The Constitution called for the creation of a federal government with the following three branches, or parts: legislative, executive, and judiciary. Article I created Congress, the legislative, or lawmaking, body. Article II established the office of the President, who executes, or carries out, the laws. Article III created the federal court system consisting of one Supreme Court and other lower courts.
As with most aspects of the U.S. Constitution, the meaning of Article III was left open to interpretation. In 1789, shortly after the Constitution was ratified, Congress passed the Judiciary Act of 1789, which established the federal court system. Congress created a Supreme Court, three circuit courts, and 13 district courts. There was one district court for each of the 13 states.
The Constitution did not specify the number of justices that could be appointed to the Supreme Court. Through the Judiciary Act, though, Congress provided for a Chief Justice and five Associate Justices. However, the Constitution and Congress left the scope of the Court's power undefined. These powers would gradually be defined through the Court's interpretation of the Constitution in particular cases.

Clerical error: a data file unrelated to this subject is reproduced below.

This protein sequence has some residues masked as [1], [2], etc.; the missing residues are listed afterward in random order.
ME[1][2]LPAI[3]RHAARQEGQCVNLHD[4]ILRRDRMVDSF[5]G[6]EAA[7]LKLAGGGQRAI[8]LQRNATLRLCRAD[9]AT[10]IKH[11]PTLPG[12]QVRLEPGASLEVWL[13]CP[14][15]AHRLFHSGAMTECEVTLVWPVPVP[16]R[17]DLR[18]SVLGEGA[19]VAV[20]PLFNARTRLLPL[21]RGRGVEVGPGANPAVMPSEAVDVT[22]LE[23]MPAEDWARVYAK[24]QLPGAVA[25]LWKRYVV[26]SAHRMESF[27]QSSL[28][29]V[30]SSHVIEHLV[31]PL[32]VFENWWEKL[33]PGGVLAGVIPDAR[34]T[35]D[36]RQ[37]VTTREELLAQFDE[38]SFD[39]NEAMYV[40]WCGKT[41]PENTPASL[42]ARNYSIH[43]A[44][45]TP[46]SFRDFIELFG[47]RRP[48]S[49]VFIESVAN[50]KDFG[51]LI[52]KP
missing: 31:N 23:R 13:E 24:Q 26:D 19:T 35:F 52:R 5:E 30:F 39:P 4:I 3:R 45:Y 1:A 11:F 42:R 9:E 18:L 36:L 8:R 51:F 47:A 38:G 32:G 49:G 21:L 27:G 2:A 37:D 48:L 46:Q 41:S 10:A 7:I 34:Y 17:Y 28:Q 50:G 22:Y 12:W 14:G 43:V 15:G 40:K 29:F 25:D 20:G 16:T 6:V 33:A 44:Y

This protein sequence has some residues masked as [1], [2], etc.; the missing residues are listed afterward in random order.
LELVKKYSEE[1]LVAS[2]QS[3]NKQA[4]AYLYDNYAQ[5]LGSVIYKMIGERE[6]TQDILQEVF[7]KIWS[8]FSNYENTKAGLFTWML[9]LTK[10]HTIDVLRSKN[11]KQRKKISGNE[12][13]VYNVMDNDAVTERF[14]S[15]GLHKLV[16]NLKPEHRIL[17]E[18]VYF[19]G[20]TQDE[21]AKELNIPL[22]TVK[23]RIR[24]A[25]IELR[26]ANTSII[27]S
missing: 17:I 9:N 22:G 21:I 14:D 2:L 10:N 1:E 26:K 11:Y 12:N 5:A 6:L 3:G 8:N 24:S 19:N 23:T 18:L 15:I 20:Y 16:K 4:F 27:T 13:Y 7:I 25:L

earliest Chief Justices had very little impact on the direction of the Supreme
Court. But John Marshall, who served from 1801 to 1835, influenced the action
of the Supreme Court in ways still felt in the
In November 1800, President John Adams, a Federalist, lost his bid for reelection to Thomas Jefferson, a Republican. The Federalists also lost control of Congress in the election. For the few months before the new President and Congress took office, however, Adams and his Federalist Party still had control.
Thomas Jefferson became President in March 1801, he learned of
went to the Supreme Court in an attempt to gain his post. He wanted the Court
to issue an order forcing
unanimous decision, written by Justice Marshall, the Court stated that Marbury, indeed, had a right to his commission. But, more
importantly, the Judiciary Act of 1789 was unconstitutional. In
While Marbury never became a justice of the peace, the Court's
ruling in Marbury
SUPREME COURT CASES
ORIGIN OF THE CASE: (Describe what the case is about)
THE RULING: (What the court decided)
SUMMARIZE WHY IT MATTERED:
DISCUSS HISTORIAL IMPACT: